19. Oklahoma State University

Oklahoma State has been selected to design and test unmanned aircraft for the Department of Homeland Security. While the military uses of unmanned aircraft are well known, there are applications domestically as well. “You have a tornado run through an area, you need to find victims very, very quickly,” Jamey Jacob, PhD, a professor of aerospace engineering, told KFOR-TV. “How can you utilize that technology to really help first responders?”

20. Texas Christian University

As you probably know, Research!America is located in Alexandria, VA. We have some farms some miles away, but one thing we don’t have is ranches. Ranches are the province of the Midwest and West, where vast, open plains stretch as far as one can see. TCU has its own Ranch Management program. And that’s pretty darn cool.

21. Stanford University

How appropriate for Silicon Valley: Researchers at Stanford and Intel infused disease-associated proteins on a silicon chip in much the same way they would build a semiconductor. But because of the nature of these proteins, which constantly interact with each other, understanding the whys of those interactions was challenging. By putting them onto a silicon wafer, to analyze thousands of simultaneous interactions. The hope is that it could lead to patient-specific diagnoses and, eventually, more effective therapies.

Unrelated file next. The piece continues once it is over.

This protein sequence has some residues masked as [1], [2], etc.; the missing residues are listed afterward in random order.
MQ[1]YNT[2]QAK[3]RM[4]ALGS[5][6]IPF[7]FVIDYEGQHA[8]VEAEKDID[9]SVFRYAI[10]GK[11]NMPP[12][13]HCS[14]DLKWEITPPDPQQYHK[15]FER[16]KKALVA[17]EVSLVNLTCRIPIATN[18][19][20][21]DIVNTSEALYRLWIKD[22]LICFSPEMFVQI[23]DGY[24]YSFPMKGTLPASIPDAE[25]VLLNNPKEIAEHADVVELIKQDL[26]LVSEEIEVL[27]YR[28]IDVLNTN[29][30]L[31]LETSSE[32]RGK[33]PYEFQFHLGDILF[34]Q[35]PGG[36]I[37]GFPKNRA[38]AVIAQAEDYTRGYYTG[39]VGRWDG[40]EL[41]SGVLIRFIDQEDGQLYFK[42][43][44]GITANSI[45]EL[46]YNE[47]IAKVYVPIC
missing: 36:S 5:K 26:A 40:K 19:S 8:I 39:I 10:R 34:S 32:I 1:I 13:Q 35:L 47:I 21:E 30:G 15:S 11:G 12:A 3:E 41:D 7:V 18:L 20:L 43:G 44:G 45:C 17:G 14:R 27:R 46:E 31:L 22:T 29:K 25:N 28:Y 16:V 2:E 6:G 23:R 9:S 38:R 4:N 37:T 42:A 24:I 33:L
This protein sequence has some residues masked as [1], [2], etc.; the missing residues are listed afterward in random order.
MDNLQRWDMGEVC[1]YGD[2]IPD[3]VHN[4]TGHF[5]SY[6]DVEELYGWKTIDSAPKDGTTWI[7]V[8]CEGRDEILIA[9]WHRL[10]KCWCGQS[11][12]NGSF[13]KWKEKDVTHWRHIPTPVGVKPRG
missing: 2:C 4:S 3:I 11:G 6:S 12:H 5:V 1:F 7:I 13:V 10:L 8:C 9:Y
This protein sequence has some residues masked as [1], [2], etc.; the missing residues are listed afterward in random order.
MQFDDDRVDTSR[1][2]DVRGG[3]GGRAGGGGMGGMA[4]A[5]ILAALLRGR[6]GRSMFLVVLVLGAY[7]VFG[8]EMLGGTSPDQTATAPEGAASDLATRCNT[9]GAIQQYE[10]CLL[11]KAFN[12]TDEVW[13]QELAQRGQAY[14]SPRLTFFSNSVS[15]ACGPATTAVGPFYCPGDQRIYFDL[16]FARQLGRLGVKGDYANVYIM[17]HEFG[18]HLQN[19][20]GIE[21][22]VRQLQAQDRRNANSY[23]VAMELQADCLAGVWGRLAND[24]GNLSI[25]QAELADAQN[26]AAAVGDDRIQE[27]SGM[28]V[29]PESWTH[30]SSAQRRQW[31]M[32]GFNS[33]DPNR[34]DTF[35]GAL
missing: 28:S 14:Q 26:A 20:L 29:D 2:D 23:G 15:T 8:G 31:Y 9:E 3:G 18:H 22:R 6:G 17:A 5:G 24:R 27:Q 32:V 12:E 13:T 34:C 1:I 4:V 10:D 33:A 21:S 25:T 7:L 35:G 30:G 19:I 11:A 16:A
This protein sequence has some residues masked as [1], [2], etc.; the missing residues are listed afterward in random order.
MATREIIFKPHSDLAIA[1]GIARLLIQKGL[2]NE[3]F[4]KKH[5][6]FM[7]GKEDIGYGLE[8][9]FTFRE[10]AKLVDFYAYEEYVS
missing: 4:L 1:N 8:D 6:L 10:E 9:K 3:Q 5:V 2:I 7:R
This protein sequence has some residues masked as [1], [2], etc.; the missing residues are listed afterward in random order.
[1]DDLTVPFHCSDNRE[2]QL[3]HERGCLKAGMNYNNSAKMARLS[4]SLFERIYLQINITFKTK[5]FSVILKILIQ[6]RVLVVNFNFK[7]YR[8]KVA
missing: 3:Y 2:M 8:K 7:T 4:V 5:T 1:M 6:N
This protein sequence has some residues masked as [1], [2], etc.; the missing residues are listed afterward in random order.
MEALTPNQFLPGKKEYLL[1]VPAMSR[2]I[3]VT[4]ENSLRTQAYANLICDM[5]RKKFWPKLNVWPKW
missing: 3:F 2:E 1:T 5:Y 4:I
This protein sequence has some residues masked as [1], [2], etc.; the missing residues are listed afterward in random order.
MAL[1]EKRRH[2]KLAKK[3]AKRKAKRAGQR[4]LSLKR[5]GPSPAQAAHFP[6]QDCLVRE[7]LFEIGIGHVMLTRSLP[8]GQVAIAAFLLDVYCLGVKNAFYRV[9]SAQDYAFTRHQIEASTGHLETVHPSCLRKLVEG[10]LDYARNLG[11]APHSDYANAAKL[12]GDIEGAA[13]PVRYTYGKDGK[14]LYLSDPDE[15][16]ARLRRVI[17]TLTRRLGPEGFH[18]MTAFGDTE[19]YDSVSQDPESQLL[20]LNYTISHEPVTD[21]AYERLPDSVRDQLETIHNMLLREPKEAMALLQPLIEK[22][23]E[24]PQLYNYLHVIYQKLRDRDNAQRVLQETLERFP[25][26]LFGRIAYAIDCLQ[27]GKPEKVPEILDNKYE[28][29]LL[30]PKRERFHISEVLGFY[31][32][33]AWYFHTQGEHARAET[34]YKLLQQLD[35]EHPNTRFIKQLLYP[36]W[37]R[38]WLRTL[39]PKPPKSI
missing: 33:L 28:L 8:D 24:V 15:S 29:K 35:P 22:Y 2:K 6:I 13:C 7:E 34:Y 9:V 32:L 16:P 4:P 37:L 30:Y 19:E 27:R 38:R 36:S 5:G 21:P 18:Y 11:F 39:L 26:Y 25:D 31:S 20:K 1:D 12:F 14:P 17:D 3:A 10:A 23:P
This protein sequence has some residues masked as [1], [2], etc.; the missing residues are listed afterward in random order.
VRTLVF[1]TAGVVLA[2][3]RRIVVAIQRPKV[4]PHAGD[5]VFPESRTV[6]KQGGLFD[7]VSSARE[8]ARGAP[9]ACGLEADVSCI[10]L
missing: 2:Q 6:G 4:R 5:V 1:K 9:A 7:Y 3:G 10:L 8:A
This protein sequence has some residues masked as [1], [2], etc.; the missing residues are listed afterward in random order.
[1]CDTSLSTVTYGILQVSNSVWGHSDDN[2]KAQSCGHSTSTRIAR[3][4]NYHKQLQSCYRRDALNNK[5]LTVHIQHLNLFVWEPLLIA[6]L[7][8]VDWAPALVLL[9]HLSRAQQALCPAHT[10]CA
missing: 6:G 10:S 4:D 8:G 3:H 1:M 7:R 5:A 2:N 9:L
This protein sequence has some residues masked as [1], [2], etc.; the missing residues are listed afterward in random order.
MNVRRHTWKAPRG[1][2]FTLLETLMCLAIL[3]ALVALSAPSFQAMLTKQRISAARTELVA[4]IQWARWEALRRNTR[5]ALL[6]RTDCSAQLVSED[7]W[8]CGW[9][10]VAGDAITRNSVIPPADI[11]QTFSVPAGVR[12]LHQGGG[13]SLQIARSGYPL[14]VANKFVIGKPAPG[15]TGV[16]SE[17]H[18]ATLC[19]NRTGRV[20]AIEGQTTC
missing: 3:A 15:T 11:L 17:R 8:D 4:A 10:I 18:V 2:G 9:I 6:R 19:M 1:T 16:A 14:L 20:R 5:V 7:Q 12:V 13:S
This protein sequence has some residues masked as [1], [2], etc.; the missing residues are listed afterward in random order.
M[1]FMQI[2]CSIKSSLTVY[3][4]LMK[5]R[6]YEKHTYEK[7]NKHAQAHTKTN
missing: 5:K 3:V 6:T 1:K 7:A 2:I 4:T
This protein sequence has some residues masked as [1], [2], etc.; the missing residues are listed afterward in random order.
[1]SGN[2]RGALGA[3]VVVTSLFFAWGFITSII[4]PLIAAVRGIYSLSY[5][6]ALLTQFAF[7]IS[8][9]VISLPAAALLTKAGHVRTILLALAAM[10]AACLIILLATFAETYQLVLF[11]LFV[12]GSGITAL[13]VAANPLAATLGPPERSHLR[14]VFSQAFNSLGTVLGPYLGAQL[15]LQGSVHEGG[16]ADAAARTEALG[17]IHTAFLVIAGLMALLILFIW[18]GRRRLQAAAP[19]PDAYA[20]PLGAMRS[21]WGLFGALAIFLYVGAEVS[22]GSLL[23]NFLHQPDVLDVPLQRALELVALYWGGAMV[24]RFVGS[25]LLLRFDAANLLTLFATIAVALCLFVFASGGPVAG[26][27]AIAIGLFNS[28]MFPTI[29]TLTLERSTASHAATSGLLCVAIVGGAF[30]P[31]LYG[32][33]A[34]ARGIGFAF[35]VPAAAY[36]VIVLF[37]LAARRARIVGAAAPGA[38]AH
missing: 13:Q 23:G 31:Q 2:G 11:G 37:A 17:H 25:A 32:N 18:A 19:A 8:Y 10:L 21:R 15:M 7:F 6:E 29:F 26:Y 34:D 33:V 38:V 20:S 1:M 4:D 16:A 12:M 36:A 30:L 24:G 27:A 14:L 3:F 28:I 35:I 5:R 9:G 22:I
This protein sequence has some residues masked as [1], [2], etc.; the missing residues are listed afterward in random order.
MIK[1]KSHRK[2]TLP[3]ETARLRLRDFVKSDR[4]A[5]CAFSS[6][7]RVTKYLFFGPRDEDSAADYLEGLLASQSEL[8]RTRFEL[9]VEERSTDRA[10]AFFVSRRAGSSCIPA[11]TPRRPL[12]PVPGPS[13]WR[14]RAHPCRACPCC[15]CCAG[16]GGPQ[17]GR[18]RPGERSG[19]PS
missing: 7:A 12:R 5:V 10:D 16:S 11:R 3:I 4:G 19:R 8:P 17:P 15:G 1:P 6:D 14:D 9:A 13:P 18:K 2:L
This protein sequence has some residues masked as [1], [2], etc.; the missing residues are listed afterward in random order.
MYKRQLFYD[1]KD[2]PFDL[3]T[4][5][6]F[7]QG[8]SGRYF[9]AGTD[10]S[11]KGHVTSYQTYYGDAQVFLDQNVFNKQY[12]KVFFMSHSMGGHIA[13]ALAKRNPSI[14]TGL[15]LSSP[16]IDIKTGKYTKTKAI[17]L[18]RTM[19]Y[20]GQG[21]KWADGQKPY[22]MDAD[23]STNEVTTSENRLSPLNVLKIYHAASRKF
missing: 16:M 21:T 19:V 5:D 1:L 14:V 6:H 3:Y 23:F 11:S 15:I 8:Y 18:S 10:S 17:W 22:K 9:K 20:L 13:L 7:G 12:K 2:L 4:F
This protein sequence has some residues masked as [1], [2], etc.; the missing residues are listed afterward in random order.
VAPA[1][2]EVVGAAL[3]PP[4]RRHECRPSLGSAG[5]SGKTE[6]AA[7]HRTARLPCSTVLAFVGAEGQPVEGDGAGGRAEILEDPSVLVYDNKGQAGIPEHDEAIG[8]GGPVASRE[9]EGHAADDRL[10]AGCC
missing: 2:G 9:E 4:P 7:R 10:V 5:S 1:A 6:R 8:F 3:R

22. Kansas State University

Thanks to pigs, researchers at K-State could be on the verge of a major breakthrough in the fight against cancer. Pigs with severe combined immunodeficiency (SCID) are being used to test cancer and cancer therapies. Though tests with SCID mice have been performed, the results have not always translated to humans. But the researchers — Bob Rowland, PhD, and Deryl Troyer, DVM, PhD — believe there may be better luck in studying the pigs.

23. University of Florida

We mentioned insect cyborgs earlier, and faculty at Florida are researching a topic that’s nearly as interesting: nanorobots. These nanorobots could be targeted to particular disease, shutting down the production of disease-related proteins. An earlier test with hepatitis C was successful. “This is a novel technology that may have broad application because it can target essentially any gene we want. This opens the door to new fields so we can test many other things. We’re excited about it,” said Chen Liu, MD, PhD, according to a school press release. Liu, along with Y. Charles Cao, PhD, conducted the research.